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"No other books on Congregationalism explains its growth outside New England with this much depth and insight."   Bulletin of the Congregational Library (Fall, 2012)


      Congregational Churches, the heirs of the Pilgrims and Puritans, were the largest religious group in America at the time of the American Revolution. From the nation's first college (Harvard) to America's first ordained African-American clergyman (Lemuel Haynes) Congregationalism has been in the forefront of the nation's religious experience.

      Use our regional histories to discover Congregationalism's impact in your part of the country and beyond. Look through the church directories to learn about congregations near your home or that may have served your forebears.  

      Each of the seven volumes also summarize other closely related congregations. Because of the historic association of Congregationalists and Presbyterians in the volumes covering New England, New York, Michigan, Wisconsin, and the Western Reserve of Ohio you'll also find all regular Presbyterian Churches organized by 1837, and New School congregations to 1852. All churches that moved between the two groups are included for the rest of the country.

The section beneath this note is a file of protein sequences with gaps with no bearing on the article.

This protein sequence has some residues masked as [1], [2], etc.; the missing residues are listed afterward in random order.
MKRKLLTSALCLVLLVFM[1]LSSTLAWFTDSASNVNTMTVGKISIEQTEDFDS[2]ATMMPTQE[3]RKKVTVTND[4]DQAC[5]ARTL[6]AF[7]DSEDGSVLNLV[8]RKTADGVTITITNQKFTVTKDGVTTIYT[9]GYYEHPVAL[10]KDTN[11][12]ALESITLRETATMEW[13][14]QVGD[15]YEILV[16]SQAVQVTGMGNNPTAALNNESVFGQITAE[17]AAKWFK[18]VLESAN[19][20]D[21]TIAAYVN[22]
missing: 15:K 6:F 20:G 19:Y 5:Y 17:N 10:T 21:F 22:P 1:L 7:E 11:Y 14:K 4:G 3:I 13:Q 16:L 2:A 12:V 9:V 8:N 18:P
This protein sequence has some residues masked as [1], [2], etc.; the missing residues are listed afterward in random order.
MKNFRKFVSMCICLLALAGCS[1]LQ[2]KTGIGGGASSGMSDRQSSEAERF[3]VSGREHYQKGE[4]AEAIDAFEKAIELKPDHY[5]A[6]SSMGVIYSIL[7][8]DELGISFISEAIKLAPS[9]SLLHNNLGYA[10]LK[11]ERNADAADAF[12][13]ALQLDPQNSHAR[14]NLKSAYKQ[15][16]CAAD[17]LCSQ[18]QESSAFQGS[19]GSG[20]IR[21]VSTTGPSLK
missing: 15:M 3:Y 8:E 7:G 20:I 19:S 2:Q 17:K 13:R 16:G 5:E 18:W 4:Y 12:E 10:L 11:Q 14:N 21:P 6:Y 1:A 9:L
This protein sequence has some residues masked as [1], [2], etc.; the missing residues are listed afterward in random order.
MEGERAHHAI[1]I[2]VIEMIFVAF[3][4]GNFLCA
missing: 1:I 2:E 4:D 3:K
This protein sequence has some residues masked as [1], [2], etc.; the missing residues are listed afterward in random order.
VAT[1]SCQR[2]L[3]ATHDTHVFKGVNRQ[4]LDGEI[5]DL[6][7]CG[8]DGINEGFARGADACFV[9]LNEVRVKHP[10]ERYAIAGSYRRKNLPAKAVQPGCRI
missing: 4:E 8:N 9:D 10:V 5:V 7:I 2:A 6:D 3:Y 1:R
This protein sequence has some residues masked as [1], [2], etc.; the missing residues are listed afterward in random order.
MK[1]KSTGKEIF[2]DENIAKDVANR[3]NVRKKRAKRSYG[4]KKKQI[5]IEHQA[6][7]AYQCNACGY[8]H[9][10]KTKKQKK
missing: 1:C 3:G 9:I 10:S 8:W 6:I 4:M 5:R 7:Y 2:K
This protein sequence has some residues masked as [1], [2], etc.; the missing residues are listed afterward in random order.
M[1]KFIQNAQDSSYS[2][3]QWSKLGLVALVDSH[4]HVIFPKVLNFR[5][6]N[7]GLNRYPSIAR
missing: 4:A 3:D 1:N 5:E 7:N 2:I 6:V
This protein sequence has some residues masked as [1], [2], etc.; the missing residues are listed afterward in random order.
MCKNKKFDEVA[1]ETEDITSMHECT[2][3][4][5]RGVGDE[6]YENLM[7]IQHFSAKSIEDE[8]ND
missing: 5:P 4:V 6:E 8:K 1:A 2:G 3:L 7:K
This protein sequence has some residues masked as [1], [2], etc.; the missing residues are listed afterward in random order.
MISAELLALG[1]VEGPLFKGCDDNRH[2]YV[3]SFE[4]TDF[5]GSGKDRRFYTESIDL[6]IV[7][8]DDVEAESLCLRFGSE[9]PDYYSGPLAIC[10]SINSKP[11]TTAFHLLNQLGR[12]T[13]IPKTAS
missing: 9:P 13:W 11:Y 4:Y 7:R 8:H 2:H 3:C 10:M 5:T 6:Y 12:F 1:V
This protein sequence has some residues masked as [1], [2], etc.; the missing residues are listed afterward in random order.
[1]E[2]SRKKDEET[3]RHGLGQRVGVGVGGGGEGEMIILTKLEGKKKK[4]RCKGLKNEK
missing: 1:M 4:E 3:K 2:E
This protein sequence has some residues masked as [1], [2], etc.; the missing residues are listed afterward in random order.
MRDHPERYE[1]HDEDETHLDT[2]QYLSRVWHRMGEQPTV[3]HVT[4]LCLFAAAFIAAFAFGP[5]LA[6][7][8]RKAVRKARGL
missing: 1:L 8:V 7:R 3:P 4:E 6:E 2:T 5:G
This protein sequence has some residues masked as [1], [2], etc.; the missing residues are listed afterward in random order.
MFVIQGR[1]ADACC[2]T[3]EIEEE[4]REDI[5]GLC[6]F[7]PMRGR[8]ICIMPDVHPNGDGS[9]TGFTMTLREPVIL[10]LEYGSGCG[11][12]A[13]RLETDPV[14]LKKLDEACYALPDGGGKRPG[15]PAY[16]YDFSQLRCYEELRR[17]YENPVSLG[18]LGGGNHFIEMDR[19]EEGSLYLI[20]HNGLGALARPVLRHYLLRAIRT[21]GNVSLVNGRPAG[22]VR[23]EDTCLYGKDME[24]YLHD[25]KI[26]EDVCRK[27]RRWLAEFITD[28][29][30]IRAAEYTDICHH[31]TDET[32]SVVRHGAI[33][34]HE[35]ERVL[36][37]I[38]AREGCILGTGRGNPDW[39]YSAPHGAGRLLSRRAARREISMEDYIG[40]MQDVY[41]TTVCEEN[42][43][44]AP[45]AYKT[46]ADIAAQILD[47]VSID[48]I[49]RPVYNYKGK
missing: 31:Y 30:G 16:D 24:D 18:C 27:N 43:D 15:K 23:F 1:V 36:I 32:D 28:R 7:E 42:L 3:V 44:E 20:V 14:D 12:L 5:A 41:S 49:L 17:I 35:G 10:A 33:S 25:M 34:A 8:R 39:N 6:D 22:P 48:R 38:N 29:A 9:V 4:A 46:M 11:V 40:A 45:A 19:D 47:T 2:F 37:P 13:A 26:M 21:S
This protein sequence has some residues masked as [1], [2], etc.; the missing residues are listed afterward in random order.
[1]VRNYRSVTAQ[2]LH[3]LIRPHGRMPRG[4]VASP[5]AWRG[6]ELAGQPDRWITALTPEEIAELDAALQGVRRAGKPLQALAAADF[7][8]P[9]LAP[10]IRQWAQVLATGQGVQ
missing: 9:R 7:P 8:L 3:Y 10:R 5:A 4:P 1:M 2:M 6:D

Each volume includes:

  •     All Unitarian Churches formed by 1850.

  •     Post-merger Congregational Christian Churches formed between the two national mergers (1931 and 1957).

  •     United Church of Christ and continuing Congregational Christian Churches begun after the 1957 merger.


    When you move your cursor to Congregational Churches in the menu on the left, you will get a sub-menu that lists each volume.  Click on the name of the region of interest to see detailed information for each volume. The regions are:

  •     New England (6 states)

  •     Middle Atlantic (3 states)

  •     Great Lakes (5 states)

  •     Plains (7 states)

  •     Southern States (16 states and the District of Columbia)

  •     The West (13 Mountain and Pacific states).

  •     Partner Churches (Churches outside the U.S. directly related to churches here.)

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